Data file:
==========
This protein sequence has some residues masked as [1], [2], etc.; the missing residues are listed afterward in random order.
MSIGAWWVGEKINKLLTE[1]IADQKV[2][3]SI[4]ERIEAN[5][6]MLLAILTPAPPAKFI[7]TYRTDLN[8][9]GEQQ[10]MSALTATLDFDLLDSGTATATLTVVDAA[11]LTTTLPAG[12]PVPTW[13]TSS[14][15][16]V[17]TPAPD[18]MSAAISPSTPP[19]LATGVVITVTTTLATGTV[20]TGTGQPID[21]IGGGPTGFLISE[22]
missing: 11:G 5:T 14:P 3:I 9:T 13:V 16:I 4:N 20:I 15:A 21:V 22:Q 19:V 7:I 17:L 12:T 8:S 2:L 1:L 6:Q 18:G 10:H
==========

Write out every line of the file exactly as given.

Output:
This protein sequence has some residues masked as [1], [2], etc.; the missing residues are listed afterward in random order.
MSIGAWWVGEKINKLLTE[1]IADQKV[2][3]SI[4]ERIEAN[5][6]MLLAILTPAPPAKFI[7]TYRTDLN[8][9]GEQQ[10]MSALTATLDFDLLDSGTATATLTVVDAA[11]LTTTLPAG[12]PVPTW[13]TSS[14][15][16]V[17]TPAPD[18]MSAAISPSTPP[19]LATGVVITVTTTLATGTV[20]TGTGQPID[21]IGGGPTGFLISE[22]
missing: 11:G 5:T 14:P 3:I 9:T 13:V 16:I 4:N 20:I 15:A 21:V 22:Q 19:V 7:I 17:L 12:T 8:S 2:L 1:L 6:Q 18:G 10:H